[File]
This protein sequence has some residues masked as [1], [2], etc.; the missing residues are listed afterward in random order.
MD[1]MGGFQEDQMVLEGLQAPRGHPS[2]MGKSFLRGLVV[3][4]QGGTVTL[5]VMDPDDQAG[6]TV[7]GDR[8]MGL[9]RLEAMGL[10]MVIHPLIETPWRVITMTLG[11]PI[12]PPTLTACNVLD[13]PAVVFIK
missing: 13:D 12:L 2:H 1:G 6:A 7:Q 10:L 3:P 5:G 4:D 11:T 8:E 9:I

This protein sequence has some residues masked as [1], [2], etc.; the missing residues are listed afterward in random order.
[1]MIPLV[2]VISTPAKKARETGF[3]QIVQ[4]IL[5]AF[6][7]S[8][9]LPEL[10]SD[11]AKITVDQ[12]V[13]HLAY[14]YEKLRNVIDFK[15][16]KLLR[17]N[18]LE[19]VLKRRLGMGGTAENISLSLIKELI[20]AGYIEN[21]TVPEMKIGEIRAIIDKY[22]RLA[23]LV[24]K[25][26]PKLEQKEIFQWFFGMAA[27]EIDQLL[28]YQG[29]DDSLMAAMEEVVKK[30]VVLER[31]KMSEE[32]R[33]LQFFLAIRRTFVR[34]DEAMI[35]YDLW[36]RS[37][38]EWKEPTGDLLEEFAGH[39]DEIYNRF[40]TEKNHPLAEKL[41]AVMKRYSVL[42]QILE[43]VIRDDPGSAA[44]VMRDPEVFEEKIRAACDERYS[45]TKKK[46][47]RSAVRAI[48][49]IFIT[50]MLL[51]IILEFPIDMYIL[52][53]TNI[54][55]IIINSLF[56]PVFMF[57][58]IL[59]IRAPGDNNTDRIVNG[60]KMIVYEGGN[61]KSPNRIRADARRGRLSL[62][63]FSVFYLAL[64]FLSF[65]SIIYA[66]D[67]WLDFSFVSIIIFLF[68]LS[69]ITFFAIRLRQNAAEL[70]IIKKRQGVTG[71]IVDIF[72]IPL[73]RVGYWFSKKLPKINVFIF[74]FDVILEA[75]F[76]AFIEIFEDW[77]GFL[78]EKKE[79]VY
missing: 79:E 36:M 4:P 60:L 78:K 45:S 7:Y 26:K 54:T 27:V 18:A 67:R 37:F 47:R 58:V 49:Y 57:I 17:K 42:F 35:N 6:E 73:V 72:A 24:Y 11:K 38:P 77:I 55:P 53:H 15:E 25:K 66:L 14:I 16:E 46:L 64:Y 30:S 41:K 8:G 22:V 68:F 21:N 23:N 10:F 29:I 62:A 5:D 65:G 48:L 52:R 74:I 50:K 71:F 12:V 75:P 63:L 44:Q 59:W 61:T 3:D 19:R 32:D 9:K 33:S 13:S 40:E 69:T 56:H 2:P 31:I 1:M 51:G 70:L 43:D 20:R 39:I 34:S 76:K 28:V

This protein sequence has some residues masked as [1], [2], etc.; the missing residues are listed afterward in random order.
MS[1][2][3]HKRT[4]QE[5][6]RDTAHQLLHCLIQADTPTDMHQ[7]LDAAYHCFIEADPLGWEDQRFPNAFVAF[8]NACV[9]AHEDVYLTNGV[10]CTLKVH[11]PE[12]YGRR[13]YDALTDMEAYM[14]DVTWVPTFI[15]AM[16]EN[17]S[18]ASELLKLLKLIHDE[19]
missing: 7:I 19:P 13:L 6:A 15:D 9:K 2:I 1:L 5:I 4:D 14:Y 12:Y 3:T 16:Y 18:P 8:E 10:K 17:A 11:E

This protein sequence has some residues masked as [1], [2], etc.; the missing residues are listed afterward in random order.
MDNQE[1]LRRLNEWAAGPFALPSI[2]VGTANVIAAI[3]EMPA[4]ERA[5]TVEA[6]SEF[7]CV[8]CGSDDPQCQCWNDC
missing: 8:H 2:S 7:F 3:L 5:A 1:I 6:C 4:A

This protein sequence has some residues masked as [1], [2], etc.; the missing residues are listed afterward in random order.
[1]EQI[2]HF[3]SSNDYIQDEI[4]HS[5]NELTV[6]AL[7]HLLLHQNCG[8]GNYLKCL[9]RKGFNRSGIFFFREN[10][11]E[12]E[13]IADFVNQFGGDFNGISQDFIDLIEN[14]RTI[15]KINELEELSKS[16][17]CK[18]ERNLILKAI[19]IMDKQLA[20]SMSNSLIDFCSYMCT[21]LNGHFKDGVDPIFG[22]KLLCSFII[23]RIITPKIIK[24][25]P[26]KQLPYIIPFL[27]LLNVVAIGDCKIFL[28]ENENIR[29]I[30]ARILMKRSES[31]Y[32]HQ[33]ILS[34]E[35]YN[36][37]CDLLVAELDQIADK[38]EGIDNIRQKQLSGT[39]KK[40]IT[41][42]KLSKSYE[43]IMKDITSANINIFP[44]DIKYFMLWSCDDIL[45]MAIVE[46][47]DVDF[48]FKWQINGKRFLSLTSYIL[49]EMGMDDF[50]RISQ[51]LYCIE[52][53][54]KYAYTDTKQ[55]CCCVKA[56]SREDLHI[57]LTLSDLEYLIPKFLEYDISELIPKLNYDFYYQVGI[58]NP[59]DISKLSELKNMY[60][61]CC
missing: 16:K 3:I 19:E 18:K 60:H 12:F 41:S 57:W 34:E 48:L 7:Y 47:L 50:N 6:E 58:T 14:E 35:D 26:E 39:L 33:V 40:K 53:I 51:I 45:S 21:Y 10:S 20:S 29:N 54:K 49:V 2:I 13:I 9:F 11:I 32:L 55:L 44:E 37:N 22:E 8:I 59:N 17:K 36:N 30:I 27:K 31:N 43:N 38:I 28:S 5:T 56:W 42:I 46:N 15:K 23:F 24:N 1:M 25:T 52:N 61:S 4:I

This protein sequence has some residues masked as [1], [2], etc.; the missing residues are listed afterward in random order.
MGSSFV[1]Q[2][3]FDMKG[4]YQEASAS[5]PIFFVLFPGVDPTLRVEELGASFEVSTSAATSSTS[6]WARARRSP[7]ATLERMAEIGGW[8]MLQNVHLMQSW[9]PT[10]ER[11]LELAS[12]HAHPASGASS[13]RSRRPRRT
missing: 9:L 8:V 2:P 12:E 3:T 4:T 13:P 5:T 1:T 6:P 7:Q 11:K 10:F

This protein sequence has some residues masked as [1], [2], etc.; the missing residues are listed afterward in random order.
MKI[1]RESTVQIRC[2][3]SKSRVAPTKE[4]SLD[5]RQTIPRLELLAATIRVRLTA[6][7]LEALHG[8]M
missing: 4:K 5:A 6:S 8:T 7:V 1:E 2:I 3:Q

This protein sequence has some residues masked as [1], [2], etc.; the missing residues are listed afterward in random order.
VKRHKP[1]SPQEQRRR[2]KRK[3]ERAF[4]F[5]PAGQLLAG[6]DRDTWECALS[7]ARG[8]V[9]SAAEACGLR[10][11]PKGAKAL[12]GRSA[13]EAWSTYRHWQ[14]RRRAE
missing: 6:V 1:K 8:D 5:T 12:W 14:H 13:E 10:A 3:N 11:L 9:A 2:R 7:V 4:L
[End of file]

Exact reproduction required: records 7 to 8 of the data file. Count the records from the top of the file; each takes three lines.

This protein sequence has some residues masked as [1], [2], etc.; the missing residues are listed afterward in random order.
MKI[1]RESTVQIRC[2][3]SKSRVAPTKE[4]SLD[5]RQTIPRLELLAATIRVRLTA[6][7]LEALHG[8]M
missing: 4:K 5:A 6:S 8:T 7:V 1:E 2:I 3:Q

This protein sequence has some residues masked as [1], [2], etc.; the missing residues are listed afterward in random order.
VKRHKP[1]SPQEQRRR[2]KRK[3]ERAF[4]F[5]PAGQLLAG[6]DRDTWECALS[7]ARG[8]V[9]SAAEACGLR[10][11]PKGAKAL[12]GRSA[13]EAWSTYRHWQ[14]RRRAE
missing: 6:V 1:K 8:D 5:T 12:W 14:H 13:E 10:A 3:N 11:L 9:A 2:R 7:V 4:L